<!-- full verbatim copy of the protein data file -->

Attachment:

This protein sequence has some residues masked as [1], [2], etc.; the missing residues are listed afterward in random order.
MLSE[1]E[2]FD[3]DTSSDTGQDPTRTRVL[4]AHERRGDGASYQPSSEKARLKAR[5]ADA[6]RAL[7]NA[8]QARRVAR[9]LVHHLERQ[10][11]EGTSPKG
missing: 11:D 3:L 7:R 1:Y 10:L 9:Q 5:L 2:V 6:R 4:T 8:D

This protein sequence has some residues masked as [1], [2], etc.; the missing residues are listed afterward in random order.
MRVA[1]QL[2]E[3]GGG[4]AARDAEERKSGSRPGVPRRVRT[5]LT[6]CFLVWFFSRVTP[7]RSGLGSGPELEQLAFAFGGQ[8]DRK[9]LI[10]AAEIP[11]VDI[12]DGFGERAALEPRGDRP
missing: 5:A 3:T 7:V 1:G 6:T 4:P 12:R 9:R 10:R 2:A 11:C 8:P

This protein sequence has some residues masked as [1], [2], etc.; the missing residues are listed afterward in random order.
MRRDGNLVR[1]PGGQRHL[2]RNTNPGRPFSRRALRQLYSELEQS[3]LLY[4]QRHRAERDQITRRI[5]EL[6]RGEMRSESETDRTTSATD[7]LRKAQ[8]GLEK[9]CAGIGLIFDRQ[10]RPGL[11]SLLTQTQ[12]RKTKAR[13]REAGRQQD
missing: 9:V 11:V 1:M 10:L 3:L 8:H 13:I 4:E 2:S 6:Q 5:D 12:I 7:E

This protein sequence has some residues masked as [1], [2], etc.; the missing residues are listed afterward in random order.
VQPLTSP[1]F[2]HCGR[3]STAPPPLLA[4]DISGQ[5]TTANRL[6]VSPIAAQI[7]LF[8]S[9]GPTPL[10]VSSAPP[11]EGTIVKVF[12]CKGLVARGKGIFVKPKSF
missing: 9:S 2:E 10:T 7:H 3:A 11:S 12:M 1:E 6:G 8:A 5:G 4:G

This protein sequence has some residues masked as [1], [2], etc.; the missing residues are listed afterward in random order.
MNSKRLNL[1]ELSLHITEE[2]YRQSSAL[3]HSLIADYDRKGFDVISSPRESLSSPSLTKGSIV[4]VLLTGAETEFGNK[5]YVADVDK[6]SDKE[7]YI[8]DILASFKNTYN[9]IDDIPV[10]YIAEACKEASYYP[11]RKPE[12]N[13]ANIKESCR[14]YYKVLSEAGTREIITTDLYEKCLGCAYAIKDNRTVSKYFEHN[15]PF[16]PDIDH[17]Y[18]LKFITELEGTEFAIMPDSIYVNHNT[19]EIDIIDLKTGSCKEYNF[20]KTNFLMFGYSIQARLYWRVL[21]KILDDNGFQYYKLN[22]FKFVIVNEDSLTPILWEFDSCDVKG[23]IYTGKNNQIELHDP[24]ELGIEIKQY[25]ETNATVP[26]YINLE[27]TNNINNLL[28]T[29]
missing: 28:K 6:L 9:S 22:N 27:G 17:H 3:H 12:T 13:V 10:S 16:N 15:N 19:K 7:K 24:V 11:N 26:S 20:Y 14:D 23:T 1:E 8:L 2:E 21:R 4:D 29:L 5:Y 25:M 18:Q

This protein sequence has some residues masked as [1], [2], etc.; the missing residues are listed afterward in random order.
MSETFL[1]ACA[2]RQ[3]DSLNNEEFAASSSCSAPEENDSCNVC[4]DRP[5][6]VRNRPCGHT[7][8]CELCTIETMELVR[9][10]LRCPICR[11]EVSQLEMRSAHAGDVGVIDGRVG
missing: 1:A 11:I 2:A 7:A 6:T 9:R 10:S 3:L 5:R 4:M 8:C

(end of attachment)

This protein sequence has some residues masked as [1], [2], etc.; the missing residues are listed afterward in random order.
MLSE[1]E[2]FD[3]DTSSDTGQDPTRTRVL[4]AHERRGDGASYQPSSEKARLKAR[5]ADA[6]RAL[7]NA[8]QARRVAR[9]LVHHLERQ[10][11]EGTSPKG
missing: 11:D 3:L 7:R 1:Y 10:L 9:Q 5:L 2:V 6:R 4:T 8:D

This protein sequence has some residues masked as [1], [2], etc.; the missing residues are listed afterward in random order.
MRVA[1]QL[2]E[3]GGG[4]AARDAEERKSGSRPGVPRRVRT[5]LT[6]CFLVWFFSRVTP[7]RSGLGSGPELEQLAFAFGGQ[8]DRK[9]LI[10]AAEIP[11]VDI[12]DGFGERAALEPRGDRP
missing: 5:A 3:T 7:V 1:G 6:T 4:P 12:R 9:R 10:R 2:A 11:C 8:P

This protein sequence has some residues masked as [1], [2], etc.; the missing residues are listed afterward in random order.
MRRDGNLVR[1]PGGQRHL[2]RNTNPGRPFSRRALRQLYSELEQS[3]LLY[4]QRHRAERDQITRRI[5]EL[6]RGEMRSESETDRTTSATD[7]LRKAQ[8]GLEK[9]CAGIGLIFDRQ[10]RPGL[11]SLLTQTQ[12]RKTKAR[13]REAGRQQD
missing: 9:V 11:V 1:M 10:L 3:L 8:H 13:I 4:E 2:S 6:Q 5:D 12:I 7:E

This protein sequence has some residues masked as [1], [2], etc.; the missing residues are listed afterward in random order.
VQPLTSP[1]F[2]HCGR[3]STAPPPLLA[4]DISGQ[5]TTANRL[6]VSPIAAQI[7]LF[8]S[9]GPTPL[10]VSSAPP[11]EGTIVKVF[12]CKGLVARGKGIFVKPKSF
missing: 9:S 2:E 10:T 7:H 3:A 11:S 12:M 1:E 6:G 8:A 5:G 4:G

This protein sequence has some residues masked as [1], [2], etc.; the missing residues are listed afterward in random order.
MNSKRLNL[1]ELSLHITEE[2]YRQSSAL[3]HSLIADYDRKGFDVISSPRESLSSPSLTKGSIV[4]VLLTGAETEFGNK[5]YVADVDK[6]SDKE[7]YI[8]DILASFKNTYN[9]IDDIPV[10]YIAEACKEASYYP[11]RKPE[12]N[13]ANIKESCR[14]YYKVLSEAGTREIITTDLYEKCLGCAYAIKDNRTVSKYFEHN[15]PF[16]PDIDH[17]Y[18]LKFITELEGTEFAIMPDSIYVNHNT[19]EIDIIDLKTGSCKEYNF[20]KTNFLMFGYSIQARLYWRVL[21]KILDDNGFQYYKLN[22]FKFVIVNEDSLTPILWEFDSCDVKG[23]IYTGKNNQIELHDP[24]ELGIEIKQY[25]ETNATVP[26]YINLE[27]TNNINNLL[28]T[29]
missing: 28:K 6:L 9:S 22:N 27:G 17:H 3:H 12:T 13:V 10:S 16:N 15:N 19:K 7:K 24:V 11:N 26:S 20:Y 14:D 23:T 1:E 8:L 2:E 21:R 4:D 29:L 5:Y 25:M 18:Q

This protein sequence has some residues masked as [1], [2], etc.; the missing residues are listed afterward in random order.
MSETFL[1]ACA[2]RQ[3]DSLNNEEFAASSSCSAPEENDSCNVC[4]DRP[5][6]VRNRPCGHT[7][8]CELCTIETMELVR[9][10]LRCPICR[11]EVSQLEMRSAHAGDVGVIDGRVG
missing: 1:A 11:I 2:A 7:A 6:T 9:R 10:S 3:L 5:R 4:M 8:C